Recent data suggest that cardiac pacemaker cell function is determined by numerous time-, voltage-, and Ca-dependent interactions of cell membrane electrogenic proteins (M-clock) and intracellular Ca cycling proteins (Ca-clock), forming a coupled-clock system. Many aspects of the coupled-clock system, however, remain underexplored. The key players of the system are Ca release channels (ryanodine receptors), generating local Ca releases (LCRs) from sarcoplasmic reticulum, electrogenic Na/Ca exchanger (NCX) current, and L-type Ca current (ICaL). We combined numerical model simulations with experimental simultaneous recordings of action potentials (APs) and Ca to gain further insight into the complex interactions within the system. Our simulations revealed a positive feedback mechanism, dubbed AP ignition, which accelerates the diastolic depolarization (DD) to reach AP threshold. The ignition phase begins when LCRs begin to occur and the magnitude of inward NCX current begins to increase. The NCX current, together with funny current and T-type Ca current accelerates DD, bringing the membrane potential to ICaL activation threshold. During the ignition phase, ICaL-mediated Ca influx generates more LCRs via Ca-induced Ca release that further activates inward NCX current, creating a positive feedback. Simultaneous recordings of membrane potential and confocal Ca images support the model prediction of the positive feedback among LCRs and ICaL, as diastolic LCRs begin to occur below and continue within the voltage range of ICaL activation. The ignition phase onset (identified within the fine DD structure) begins when DD starts to notably accelerate (∼0.15 V/s) above the recording noise. Moreover, the timing of the ignition onset closely predicted the duration of each AP cycle in the basal state, in the presence of autonomic receptor stimulation, and in response to specific inhibition of either the M-clock or Ca-clock, thus indicating general importance of the new coupling mechanism for regulation of the pacemaker cell cycle duration, and ultimately the heart rate.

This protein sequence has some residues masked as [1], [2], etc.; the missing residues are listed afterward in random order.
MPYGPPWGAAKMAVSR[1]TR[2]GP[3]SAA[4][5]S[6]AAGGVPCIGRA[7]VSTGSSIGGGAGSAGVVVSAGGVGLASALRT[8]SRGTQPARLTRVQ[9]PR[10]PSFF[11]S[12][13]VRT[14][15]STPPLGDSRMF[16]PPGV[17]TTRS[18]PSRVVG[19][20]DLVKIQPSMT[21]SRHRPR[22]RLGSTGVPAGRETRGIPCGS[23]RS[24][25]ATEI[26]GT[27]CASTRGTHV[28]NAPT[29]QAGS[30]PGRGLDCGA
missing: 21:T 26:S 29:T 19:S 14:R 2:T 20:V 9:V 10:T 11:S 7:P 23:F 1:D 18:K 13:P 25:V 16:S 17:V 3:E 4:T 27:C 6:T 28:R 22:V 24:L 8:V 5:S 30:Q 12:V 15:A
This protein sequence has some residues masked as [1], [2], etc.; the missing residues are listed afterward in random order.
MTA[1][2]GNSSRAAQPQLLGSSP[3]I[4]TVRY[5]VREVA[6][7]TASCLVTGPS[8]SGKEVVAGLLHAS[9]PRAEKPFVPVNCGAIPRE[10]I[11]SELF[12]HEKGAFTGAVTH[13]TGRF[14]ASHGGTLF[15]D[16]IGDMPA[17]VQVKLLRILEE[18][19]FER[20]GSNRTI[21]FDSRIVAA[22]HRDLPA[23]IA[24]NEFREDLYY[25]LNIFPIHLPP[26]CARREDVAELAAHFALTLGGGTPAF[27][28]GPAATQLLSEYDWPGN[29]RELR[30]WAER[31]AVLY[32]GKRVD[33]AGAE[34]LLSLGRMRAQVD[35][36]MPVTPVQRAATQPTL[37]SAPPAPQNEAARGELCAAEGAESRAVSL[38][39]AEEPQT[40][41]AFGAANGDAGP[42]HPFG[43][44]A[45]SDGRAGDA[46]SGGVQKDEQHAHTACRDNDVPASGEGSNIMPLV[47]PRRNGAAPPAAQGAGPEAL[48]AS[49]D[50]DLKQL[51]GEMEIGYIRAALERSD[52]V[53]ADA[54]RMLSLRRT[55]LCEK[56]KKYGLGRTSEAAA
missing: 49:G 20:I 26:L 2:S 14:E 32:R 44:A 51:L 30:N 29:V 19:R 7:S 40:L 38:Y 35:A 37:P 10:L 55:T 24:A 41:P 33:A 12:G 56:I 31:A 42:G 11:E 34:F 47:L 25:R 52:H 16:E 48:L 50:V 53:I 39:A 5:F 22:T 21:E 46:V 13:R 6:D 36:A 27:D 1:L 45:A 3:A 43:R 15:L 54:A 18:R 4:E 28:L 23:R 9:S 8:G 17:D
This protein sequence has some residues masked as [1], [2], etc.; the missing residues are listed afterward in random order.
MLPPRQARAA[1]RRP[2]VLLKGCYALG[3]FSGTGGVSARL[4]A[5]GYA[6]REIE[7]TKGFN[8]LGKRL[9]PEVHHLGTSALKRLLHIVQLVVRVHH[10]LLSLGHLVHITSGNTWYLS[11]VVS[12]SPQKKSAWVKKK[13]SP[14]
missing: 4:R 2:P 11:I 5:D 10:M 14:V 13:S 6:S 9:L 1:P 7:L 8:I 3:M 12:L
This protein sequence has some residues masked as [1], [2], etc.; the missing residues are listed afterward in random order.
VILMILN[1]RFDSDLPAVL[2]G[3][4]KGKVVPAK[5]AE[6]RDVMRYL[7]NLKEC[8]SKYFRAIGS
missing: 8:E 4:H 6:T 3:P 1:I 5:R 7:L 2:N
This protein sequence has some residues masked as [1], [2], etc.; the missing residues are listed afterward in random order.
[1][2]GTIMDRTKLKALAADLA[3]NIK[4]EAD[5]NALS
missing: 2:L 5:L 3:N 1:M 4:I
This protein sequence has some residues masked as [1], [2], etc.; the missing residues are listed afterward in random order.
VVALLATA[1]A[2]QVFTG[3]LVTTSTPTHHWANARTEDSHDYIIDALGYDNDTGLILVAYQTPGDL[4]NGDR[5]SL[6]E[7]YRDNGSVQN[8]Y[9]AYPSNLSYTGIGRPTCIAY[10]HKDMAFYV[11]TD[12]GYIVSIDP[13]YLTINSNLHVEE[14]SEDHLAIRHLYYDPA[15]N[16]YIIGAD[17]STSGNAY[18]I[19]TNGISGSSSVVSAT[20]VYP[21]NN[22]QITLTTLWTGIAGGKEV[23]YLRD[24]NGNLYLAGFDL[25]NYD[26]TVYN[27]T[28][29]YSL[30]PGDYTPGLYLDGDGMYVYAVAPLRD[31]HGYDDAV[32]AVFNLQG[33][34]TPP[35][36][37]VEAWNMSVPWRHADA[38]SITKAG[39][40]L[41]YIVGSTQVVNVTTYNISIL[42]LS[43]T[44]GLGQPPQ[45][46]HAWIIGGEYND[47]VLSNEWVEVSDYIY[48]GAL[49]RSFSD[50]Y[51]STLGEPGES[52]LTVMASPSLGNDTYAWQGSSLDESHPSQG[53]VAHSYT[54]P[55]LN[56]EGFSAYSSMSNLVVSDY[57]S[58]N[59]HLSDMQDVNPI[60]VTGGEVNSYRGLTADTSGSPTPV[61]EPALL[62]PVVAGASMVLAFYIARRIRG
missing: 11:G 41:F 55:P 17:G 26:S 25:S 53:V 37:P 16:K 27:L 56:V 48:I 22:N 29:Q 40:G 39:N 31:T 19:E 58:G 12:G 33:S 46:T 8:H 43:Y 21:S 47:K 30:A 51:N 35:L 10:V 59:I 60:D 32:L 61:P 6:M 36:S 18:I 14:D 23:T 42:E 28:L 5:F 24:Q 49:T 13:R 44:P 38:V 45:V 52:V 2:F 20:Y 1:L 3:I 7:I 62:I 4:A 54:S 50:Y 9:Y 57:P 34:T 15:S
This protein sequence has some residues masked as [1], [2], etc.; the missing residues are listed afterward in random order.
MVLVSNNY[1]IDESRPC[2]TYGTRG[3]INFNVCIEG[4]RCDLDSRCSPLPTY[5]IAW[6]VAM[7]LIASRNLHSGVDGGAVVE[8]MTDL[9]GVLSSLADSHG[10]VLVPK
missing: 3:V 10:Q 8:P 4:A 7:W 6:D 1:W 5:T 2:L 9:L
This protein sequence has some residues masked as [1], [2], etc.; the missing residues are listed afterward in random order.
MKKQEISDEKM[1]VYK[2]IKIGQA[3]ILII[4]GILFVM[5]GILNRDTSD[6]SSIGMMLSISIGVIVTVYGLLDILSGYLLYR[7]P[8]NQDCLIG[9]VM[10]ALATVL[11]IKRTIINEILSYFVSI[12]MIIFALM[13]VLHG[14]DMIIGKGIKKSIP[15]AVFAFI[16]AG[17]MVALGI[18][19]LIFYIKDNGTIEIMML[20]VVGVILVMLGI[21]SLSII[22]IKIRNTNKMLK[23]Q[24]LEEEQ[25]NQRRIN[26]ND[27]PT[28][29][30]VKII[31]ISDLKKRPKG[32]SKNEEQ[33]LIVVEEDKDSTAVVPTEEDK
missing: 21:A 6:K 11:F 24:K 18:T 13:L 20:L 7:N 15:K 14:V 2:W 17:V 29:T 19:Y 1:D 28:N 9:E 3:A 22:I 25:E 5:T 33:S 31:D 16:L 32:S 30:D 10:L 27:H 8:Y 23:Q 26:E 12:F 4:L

All Science Journal Classification (ASJC) codes